I have dragged around and operated sound and camera equipment on multiple unpaid documentary projects because they were ‘community positive’ or ‘youth positive’ projects and I believed in the director’s vision. Wearing out shoe leather and my old bones for little more than lunch and an IMDb credit.

In so doing, I have come under fire from people I don’t even know, for stepping one toes, I didn’t even know existed. I am only trying to exist in a large field with plenty of resources and material for everyone, but if you graze in someone else’s pastures, you will find out soon enough. Then you have decisions to make. Back down, stay the course or compromise. I have chosen ‘stay the course’ most of my life, and this will be no different. No intentions of stepping on toes, but also no intentions of ‘pussing-out’ every time someone gets a knot in their panties.

Lesson 3 no matter what you do in life, you will make enemies. Since my motivation is to make and star in some meaningful film projects and not to get rich, this works fine for me. I want to direct meaningful documentaries and have 3 different ones in my mind right now, I want to act in some great films by other great writers and directors, and have been fortunate to be involved in some really great projects, and to write for some substantial drama/comedy works. All of those are happening in my life right now.

About that Michael Madsen thing… Less than 6 months after wrapping on the feature film, ‘The Trees’, I was cast in a sci-fi time travel series, opposite Michael Madsen, in which most of his lines are with me and all of my lines are with him. Dystopia is due to air in early 2016 and I am listed in multiple episodes of the series.

dystopia_billboard_main_delivery

The series is currently planning a second season and I hope to be part of that as well. Since we wrapped season one, I have learned another thing about film/television.

Lesson 4 Never promise what you can’t deliver and always over deliver and under promise. Your reputation will shimmer as a result.

Since as stated, my goal was never to get rich, and I am lucky to have a life partner who believes in me and my skills, I have chosen to behave like a big famous star, in one respect. I will not do any projects I do not personally believe in. I won’t do anything just for the money. It is my get rich slow scheme, and IT IS WORKING!

But as a result, I have been cast in two more awesome projects, one which films next month, and another which shoots sometime after that TBA.

In my picking and choosing, I decided I wouldn’t do what I call, “Pain Hurt Films”, slashing just for the sake of grossing people out. Depicting people being hurt for no reason other than to show it can be done. “Human Centipede” is such a film. The borderlines are very blurry. Hellraiser series inflicts serious torture and pain, and while I wouldn’t be in one of those films, I don’t consider it a ‘Pain Hurt Film’.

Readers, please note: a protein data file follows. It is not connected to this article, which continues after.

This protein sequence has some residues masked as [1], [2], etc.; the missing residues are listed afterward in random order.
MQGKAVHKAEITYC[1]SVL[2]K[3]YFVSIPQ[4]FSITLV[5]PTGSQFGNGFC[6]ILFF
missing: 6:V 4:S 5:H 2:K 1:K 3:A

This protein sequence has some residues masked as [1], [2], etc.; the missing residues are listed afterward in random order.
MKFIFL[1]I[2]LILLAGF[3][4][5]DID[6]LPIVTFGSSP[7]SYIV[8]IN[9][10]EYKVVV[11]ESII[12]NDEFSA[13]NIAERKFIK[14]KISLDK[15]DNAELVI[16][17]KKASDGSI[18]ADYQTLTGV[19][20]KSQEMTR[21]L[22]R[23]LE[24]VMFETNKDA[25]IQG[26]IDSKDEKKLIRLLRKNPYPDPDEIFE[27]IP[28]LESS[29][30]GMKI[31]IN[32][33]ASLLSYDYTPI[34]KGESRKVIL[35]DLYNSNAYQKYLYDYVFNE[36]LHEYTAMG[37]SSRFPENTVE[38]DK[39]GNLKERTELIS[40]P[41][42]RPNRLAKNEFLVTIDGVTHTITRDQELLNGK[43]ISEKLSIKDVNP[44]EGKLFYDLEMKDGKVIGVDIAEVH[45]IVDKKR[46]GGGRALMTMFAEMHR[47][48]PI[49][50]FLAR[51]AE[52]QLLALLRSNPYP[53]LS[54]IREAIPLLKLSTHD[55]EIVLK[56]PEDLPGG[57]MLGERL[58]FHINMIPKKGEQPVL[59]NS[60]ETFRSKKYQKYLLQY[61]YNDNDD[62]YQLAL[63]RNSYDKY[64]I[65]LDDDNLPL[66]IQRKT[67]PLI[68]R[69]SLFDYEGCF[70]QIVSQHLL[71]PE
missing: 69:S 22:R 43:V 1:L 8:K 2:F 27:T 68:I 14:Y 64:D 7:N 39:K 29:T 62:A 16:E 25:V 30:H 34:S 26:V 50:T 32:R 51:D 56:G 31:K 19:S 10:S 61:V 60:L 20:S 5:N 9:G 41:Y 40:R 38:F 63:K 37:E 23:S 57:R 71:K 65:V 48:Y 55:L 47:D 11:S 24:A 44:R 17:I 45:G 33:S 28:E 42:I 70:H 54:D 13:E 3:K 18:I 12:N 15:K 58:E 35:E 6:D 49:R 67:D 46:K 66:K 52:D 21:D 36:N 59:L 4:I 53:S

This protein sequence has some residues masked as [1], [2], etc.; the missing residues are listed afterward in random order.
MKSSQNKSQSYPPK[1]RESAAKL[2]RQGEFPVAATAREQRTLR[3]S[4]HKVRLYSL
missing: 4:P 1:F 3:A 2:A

Anyway, I went looking for a western and some gangster prison films. I like being a bad guy. Maybe because in real life I am a nice guy, who has been a bad guy in the past.

I got home from the last day of shooting Dystopia and the same day, six hours later was talking to a brilliant young director about being in a 5 part western series he is shooting in Montana. The Big Muddy is his project and an awesome series in the vein of the old time westerns with incredible cinematography to it’s credit. Chris Hoffert is the young director’s name and he has been given the golden kiss by industry heavyweights for his vision and skill at getting an idea onto the screen and indelibly burned into the minds of the viewers.

tbm1

Working in this film project was an experience I will never forget. The cast was awesome and the director and crew were always right on cue. An incredible amount of great work was done quickly, allowing time for extensive shot set-ups and blocking. Bannack is a perfectly kept old ghost mining-town set in the rolling hills of Montana.
The Big Muddy will be a project I am always proud of having on my resume.

Lesson 5 You are your own best spokesperson. Your work speaks louder than a resume. Film people are some of the busiest professionals I have ever known and they don’t have time to bullshit around. Show them something before you waste their time with talk of how much you can bring to their production. Be willing to do more for less, if the art is your passion. Some of the finest actors in the business have worked for virtually nothing (or literally nothing) because they believe in a project that much. If you are not willing to do this, this may not be what you really want to do for a living. From my observations, nobody is getting rich in the film industry except those who already were rich. Some of the most spectacular productions are low budget films by relatively unknown filmmakers who had vision without riches.

I see no end in sight for my efforts or continued projects. I have three of my own projects grinding into motion, I am promised a role in two more after this year and I am writing two screenplays, and also a writer for two different web series, both due to splash into the public view in 2016.